Since the escalation of the COVID-19 pandemic in the UK, RedArc nurses have been seeing a change in emphasis in the support needed among employees and their families with chronic physical or mental health conditions, disability, or those experiencing trauma or bereavement. Inevitably, many employees will be affected by the intense pressure on the NHS, be that cancer patients who are not able to get the help or answers they need when they want, those dealing with the consequences of cancelled operations, or those with mental health conditions.
Christine Husbands, managing director for RedArc commented: “Via the partners we work with, we’ve already received a lot of positive feedback that the support that our nurses are providing is a real lifeline in these difficult times – especially when other services aren’t available, or are only operating on a limited basis.”
Types of patient concerns
• Many employees who already have an underlying health condition are concerned about keeping on top of the frequently updated guidance: they are often already overwhelmed by their existing health problems and need support in working out the relevance for them. The massive amount of information in the media as well as social media means that many people need help in separating out the fact from the fiction and dispelling some of the myths about COVID-19 that can cause additional anxiety.
• Cancer patients are amongst the most anxious as surgery and treatments are increasingly being cancelled. Many have concerns about visiting hospital and whether to continue treatment that has already started, others worry about the spread of their disease, and the additional necessity to rigorously self-isolate for extended periods due to suppressed immunity. Some patients have even had chemotherapy suspended due to the risks involved.
• Practical considerations are also playing on many people’s minds including non-urgent appointments being cancelled, lack of access to GPs, and how to access medication and the support services that are usually available.
• Family is another big concern amongst many – both how to support those who are self- isolating or unwell, through to not being able to visit relatives in care homes, and restricted hospital visiting.
• And the financial impact of the pandemic on livelihoods is also taking its toll – from concerns about the ability to pay bills and mortgages, through to distress amongst the self-employed community about how to financially survive the situation.
One of the main roles RedArc nurses are adopting as the COVID-19 pandemic situation develops, is that of reassurance. Emotional support is needed now more than ever, particularly as the UK lives through the next phase of tighter restrictions in terms of movement and social interaction.
Christine Husbands continued: “Employees already have a lot on their plate – whether that’s because of their own health problems or those of a close family member – and the extra complexities as a result of the virus are causing additional stress and anxiety for many. A number of people may be unable to cope without the regular contact of a trained medical professional who can help to alleviate their fears.”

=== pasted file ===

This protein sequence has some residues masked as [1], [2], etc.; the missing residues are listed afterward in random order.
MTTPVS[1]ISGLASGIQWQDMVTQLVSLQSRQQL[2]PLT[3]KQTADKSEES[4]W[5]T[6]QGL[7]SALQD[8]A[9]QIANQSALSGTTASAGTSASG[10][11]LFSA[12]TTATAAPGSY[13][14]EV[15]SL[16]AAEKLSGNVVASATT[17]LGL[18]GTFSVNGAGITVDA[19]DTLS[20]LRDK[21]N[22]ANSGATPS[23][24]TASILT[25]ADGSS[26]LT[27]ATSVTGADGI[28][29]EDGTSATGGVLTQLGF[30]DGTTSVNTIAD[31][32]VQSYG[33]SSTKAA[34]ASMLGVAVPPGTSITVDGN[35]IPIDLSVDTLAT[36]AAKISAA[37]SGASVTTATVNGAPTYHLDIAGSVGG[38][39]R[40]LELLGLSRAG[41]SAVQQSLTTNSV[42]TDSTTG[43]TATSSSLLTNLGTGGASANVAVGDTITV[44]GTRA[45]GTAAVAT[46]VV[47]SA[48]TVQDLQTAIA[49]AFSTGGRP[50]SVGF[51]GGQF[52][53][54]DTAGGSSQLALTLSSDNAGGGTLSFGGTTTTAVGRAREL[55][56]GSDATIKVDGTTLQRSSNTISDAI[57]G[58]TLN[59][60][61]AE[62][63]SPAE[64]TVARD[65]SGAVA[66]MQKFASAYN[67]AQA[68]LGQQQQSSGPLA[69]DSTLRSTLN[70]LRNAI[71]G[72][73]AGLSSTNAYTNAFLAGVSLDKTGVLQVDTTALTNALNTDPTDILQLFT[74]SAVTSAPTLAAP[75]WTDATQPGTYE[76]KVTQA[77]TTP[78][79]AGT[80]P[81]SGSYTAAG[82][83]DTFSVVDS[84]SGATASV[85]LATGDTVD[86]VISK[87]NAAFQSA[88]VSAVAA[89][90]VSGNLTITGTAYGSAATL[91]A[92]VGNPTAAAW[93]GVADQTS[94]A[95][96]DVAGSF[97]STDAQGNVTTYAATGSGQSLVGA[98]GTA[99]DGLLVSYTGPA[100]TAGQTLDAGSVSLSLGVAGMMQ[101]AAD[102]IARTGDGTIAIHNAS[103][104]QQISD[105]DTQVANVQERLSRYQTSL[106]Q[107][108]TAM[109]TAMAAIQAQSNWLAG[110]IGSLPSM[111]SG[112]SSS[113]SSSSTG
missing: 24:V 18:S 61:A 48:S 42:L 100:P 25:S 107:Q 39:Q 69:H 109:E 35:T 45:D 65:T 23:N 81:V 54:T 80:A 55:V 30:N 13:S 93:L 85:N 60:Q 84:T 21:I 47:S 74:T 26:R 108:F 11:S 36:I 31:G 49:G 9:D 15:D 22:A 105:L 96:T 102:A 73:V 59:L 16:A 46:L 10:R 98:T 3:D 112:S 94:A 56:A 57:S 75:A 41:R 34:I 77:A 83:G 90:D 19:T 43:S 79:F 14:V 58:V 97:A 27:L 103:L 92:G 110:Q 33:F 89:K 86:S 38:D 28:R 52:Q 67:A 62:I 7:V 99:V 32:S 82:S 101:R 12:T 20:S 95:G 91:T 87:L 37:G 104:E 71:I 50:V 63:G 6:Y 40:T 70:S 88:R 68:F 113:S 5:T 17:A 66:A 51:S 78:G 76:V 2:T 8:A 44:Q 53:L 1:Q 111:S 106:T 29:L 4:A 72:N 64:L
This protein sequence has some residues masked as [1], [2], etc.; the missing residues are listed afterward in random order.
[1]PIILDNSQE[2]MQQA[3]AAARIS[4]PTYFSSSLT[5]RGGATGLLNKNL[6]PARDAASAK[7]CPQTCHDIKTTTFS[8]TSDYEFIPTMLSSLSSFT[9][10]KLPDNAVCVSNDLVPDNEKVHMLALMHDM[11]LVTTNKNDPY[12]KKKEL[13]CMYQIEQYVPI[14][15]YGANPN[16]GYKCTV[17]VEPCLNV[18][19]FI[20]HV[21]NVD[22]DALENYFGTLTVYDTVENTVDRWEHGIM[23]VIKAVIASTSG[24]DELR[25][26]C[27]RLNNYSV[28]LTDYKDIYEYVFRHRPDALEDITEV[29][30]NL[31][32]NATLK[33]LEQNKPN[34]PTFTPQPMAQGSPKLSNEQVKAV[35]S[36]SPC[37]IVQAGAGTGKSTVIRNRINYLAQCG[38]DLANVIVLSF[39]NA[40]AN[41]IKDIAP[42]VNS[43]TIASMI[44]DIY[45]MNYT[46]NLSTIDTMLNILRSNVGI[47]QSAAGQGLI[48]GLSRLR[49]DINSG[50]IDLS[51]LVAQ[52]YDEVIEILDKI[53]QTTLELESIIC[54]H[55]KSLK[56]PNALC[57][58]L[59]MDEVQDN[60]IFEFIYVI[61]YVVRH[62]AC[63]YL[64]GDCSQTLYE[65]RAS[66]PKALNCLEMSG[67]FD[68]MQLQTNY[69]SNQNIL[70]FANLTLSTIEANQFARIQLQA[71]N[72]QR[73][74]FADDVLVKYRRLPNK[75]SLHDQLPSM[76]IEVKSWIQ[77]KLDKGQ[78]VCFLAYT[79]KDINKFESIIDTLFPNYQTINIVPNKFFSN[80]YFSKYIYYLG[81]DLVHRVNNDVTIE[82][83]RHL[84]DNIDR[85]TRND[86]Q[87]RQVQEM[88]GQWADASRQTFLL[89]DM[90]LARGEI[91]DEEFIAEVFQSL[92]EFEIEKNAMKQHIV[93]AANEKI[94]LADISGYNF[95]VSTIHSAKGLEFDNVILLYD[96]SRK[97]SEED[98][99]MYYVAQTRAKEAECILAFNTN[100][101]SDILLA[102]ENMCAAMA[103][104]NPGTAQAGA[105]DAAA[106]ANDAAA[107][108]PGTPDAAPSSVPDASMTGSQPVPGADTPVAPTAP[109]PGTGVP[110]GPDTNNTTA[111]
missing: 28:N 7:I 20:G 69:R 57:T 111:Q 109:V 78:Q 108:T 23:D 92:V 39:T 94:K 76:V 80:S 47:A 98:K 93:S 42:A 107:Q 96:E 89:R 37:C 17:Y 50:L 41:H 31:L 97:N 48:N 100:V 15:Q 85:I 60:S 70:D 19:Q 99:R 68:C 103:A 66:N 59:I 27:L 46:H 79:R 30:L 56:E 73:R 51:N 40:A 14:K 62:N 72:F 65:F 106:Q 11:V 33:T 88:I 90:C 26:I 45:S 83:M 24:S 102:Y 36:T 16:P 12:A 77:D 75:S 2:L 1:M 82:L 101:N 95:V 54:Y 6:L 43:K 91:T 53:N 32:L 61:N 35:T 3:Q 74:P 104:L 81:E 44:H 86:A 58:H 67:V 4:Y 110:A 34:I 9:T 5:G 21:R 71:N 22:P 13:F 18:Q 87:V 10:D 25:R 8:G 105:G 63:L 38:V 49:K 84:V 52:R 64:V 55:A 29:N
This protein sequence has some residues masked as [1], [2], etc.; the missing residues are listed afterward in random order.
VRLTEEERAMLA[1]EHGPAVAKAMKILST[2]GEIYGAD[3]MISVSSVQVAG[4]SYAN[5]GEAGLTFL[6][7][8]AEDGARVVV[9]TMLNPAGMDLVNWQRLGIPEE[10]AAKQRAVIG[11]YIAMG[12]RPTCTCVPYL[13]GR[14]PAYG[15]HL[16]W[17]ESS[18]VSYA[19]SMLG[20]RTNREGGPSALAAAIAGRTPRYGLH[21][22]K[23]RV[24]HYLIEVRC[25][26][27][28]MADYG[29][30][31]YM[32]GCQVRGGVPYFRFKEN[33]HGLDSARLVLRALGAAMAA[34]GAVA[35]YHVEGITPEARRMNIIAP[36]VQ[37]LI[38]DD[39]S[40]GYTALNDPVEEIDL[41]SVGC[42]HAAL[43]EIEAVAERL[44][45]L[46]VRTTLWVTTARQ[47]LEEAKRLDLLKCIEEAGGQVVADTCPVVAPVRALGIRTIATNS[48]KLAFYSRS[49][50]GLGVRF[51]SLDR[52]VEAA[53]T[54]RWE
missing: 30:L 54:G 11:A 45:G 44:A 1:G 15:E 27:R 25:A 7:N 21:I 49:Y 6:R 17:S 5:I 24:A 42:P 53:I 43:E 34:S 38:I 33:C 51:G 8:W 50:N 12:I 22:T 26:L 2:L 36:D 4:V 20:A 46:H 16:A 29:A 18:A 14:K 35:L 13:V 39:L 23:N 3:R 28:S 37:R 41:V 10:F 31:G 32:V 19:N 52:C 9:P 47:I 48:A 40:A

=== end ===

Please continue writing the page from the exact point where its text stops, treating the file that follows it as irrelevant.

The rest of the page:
RedArc is also keeping close to developments in the various charities, support groups and research bodies to ensure that it can signpost individuals to other services if required. Whist in the current climate, both the providers and individuals may have to adapt to a more tech-driven, virtual type of support, it’s vital that people know that help can still be accessed.
Some specific examples of recent support that RedArc has provided:
• Help with pain management strategies when a hip operation was cancelled
• Researched and found a voluntary organisation to deliver medication
• Conversations to help an individual consider all of their options regarding forthcoming cancer treatment
• Organised telephone counselling for a small business owner who was overwhelmed by the financial implications
• Signposted to appropriate sources of advice for someone experiencing financial difficulties
• Additional phone calls to those who are more vulnerable or live alone
• Investigating private healthcare availability as an alternative to NHS treatment
• Emotional support for a pregnant lady worried that her partner will not be present at the birth of their child due to the restrictions on the labour wards
Christine Husbands continued: “Whilst RedArc’s services are provided via contracted partners such as insurers, it is designed to provide long-term, non-emergency support and cannot be accessed for people in an emergency situation, Coronavirus-related or otherwise, however it is clear that by helping our clients, we are alleviating some of the pressure on the NHS.
“With social distancing, we are currently unable to provide face-to-face services such as counselling and some therapies, and the availability of consultants to provide second medical opinions or private consultations is becoming increasingly limited. However, the remote emotional support and professional medical expertise we offer is largely unaffected and so our nurses are able to continue to deliver the much-needed reassurance that people need in these unprecedented times.”